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Modernizing Legacy Systems: Software Technologies, Engineering Processes, and Business Practices
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- List Price: $44.99
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- Copyright 2003
- Dimensions: 6-1/4x9-1/4
- Pages: 352
- Edition: 1st
- ISBN-10: 0-321-11884-7
- ISBN-13: 978-0-321-11884-4
"The potential impact of this book cannot be overstressed. Software systems that are not continually and adequately evolved and, in particular, legacy systems that have not been so maintained, can threaten an organization's very survival. I recommend the book as a must for people directly involved in such evolution, whether as customers, managers and resource providers, or as implementers."
--M. M. Lehman, Emeritus Professor, Middlesex University
Businesses inevitably face a critical choice in the design and maintenance of their software systems: Dismantle older systems and completely replace them, or incrementally modernize existing systems. Many businesses choose the latter course, seeking to maximize their existing investment and preserve valuable business knowledge, while adapting to rapidly evolving technologies. Modernizing Legacy Systems is a much-needed guide, showing how to implement a successful modernization strategy and describing specifically a risk-managed, incremental approach--one that encompasses changes in software technologies, engineering processes, and business practices.
Key topics include:
- Making a case for modernization
- Understanding requirements and constraints
- Maintaining performance, data integrity, and security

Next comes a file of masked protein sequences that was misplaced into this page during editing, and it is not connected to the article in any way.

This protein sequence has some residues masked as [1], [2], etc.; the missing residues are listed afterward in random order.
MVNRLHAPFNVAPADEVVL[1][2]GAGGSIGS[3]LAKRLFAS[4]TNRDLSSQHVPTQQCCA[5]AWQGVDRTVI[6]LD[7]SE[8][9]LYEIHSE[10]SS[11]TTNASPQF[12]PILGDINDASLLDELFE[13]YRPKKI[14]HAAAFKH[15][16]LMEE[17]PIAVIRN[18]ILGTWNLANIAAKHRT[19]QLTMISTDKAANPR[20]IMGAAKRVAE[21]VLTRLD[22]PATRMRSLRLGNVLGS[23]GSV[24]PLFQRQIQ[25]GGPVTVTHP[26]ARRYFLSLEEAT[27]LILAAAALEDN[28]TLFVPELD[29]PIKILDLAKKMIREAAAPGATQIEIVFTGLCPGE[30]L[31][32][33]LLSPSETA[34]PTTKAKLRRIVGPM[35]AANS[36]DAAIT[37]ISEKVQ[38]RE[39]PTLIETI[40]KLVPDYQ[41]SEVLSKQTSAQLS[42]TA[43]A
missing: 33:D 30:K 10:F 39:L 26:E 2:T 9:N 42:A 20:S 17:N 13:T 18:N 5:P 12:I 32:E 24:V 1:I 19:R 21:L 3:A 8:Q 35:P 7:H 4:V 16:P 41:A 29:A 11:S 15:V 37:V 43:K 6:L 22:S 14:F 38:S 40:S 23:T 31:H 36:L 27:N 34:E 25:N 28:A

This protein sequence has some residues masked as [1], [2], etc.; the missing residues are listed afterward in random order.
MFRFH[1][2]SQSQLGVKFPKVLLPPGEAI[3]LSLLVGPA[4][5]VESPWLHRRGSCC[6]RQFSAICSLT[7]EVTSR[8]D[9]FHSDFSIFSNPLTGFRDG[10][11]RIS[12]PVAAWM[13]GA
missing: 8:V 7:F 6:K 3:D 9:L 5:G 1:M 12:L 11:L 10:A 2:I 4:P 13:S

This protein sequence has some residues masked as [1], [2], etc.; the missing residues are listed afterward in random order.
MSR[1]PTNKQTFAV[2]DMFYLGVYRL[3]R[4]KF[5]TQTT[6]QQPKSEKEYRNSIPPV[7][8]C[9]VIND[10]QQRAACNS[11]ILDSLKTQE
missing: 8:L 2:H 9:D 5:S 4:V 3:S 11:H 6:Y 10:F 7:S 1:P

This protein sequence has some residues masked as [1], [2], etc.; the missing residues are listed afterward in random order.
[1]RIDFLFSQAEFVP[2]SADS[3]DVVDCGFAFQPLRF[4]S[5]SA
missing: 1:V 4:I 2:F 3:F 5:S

- Designing and deploying the target architecture
- Migrating code and data
- Estimating costs
- Planning the modernization effort
For every topic, this book presents current standards and available products that support legacy system modernization. In addition, a large retail-supply-system case study--a system written in COBOL being modernized to one based on the J2EE architecture--runs throughout this book to demonstrate a real-world legacy system modernization effort.
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Table of Contents
1. The Legacy Crisis.
2. The Beast.
3. Risk-Managed Modernization.
4. Developing the Business Case.
5. Understanding the Legacy System.
6. Architecture Representation.
7. Languages and Data Management.
8. Transaction Technology.
9. Software Infrastructure.
10. Maintaining Transactional Context.
11. Business Object Integration.
12. Target Architecture.
13. Architecture Transformation.
14. System Preparation.
15. Code and Data Migration.
16. Integrated Plan.
17. Resource Estimation.
Software systems become legacy systems when they begin to resist modification and evolution. However, the knowledge embodied in legacy systems constitutes significant corporate assets. Assuming these system still provide significant business value, they must then be modernized or replaced. This book describes a risk-managed approach to legacy system modernization that applies a knowledge of software technologies and an understanding of engineering processes within a business context.Audience
Modernizing Legacy Systems: Software Technologies, Engineering Processes and Business Practices should be useful to anyone involved in modernizing a legacy system.